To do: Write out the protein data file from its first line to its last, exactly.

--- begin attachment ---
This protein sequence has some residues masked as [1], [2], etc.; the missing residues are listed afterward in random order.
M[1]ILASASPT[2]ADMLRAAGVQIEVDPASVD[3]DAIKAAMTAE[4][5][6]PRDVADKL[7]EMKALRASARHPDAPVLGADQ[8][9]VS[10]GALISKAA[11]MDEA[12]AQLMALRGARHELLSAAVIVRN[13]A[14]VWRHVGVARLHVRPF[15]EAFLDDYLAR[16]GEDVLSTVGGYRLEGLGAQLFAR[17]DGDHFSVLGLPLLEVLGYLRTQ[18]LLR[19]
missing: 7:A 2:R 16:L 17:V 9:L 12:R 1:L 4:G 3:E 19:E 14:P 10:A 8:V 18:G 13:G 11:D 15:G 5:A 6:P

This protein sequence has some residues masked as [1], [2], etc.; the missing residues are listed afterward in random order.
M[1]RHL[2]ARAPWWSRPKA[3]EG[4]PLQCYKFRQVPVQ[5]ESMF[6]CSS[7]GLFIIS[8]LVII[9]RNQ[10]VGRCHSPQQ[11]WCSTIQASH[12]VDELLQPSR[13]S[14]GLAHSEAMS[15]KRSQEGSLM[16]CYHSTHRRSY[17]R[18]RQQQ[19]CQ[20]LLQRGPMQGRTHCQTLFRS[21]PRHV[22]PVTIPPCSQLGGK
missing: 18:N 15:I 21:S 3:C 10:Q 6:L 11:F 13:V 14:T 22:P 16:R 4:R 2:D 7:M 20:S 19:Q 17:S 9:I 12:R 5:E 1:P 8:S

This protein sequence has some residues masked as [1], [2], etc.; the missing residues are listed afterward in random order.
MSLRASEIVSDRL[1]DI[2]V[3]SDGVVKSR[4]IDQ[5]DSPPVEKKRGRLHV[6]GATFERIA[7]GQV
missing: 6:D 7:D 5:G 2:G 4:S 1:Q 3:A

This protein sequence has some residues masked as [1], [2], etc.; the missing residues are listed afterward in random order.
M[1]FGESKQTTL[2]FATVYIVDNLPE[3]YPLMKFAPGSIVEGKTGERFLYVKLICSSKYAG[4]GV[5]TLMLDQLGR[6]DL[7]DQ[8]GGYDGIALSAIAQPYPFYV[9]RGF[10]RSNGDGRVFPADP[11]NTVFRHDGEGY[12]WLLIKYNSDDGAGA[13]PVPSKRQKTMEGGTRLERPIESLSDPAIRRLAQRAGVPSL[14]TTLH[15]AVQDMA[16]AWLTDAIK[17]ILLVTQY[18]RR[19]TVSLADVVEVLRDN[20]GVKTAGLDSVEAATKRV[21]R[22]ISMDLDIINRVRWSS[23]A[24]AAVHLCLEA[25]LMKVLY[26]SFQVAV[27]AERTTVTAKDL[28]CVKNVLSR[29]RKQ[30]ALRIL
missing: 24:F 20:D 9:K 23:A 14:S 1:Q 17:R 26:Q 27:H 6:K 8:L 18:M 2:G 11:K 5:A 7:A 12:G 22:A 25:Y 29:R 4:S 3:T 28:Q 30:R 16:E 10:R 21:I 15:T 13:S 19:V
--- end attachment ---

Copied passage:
This protein sequence has some residues masked as [1], [2], etc.; the missing residues are listed afterward in random order.
M[1]ILASASPT[2]ADMLRAAGVQIEVDPASVD[3]DAIKAAMTAE[4][5][6]PRDVADKL[7]EMKALRASARHPDAPVLGADQ[8][9]VS[10]GALISKAA[11]MDEA[12]AQLMALRGARHELLSAAVIVRN[13]A[14]VWRHVGVARLHVRPF[15]EAFLDDYLAR[16]GEDVLSTVGGYRLEGLGAQLFAR[17]DGDHFSVLGLPLLEVLGYLRTQ[18]LLR[19]
missing: 7:A 2:R 16:L 17:V 9:L 12:R 1:L 4:G 3:E 19:E 14:P 10:A 8:V 18:G 13:G 11:D 15:G 5:A 6:P

This protein sequence has some residues masked as [1], [2], etc.; the missing residues are listed afterward in random order.
M[1]RHL[2]ARAPWWSRPKA[3]EG[4]PLQCYKFRQVPVQ[5]ESMF[6]CSS[7]GLFIIS[8]LVII[9]RNQ[10]VGRCHSPQQ[11]WCSTIQASH[12]VDELLQPSR[13]S[14]GLAHSEAMS[15]KRSQEGSLM[16]CYHSTHRRSY[17]R[18]RQQQ[19]CQ[20]LLQRGPMQGRTHCQTLFRS[21]PRHV[22]PVTIPPCSQLGGK
missing: 18:N 15:I 21:S 3:C 10:Q 6:L 11:F 13:V 14:T 22:P 16:R 4:R 2:D 7:M 20:S 19:Q 17:S 9:I 12:R 5:E 1:P 8:S

This protein sequence has some residues masked as [1], [2], etc.; the missing residues are listed afterward in random order.
MSLRASEIVSDRL[1]DI[2]V[3]SDGVVKSR[4]IDQ[5]DSPPVEKKRGRLHV[6]GATFERIA[7]GQV
missing: 6:D 7:D 5:G 2:G 4:S 1:Q 3:A

This protein sequence has some residues masked as [1], [2], etc.; the missing residues are listed afterward in random order.
M[1]FGESKQTTL[2]FATVYIVDNLPE[3]YPLMKFAPGSIVEGKTGERFLYVKLICSSKYAG[4]GV[5]TLMLDQLGR[6]DL[7]DQ[8]GGYDGIALSAIAQPYPFYV[9]RGF[10]RSNGDGRVFPADP[11]NTVFRHDGEGY[12]WLLIKYNSDDGAGA[13]PVPSKRQKTMEGGTRLERPIESLSDPAIRRLAQRAGVPSL[14]TTLH[15]AVQDMA[16]AWLTDAIK[17]ILLVTQY[18]RR[19]TVSLADVVEVLRDN[20]GVKTAGLDSVEAATKRV[21]R[22]ISMDLDIINRVRWSS[23]A[24]AAVHLCLEA[25]LMKVLY[26]SFQVAV[27]AERTTVTAKDL[28]CVKNVLSR[29]RKQ[30]ALRIL
missing: 24:F 20:D 9:K 23:A 14:S 1:Q 17:R 26:Q 27:H 6:K 8:L 18:M 2:G 11:K 5:A 7:A 12:G 22:A 25:Y 29:R 4:S 3:T 28:Q 30:R 16:E 10:R 21:I 15:T 13:S 19:V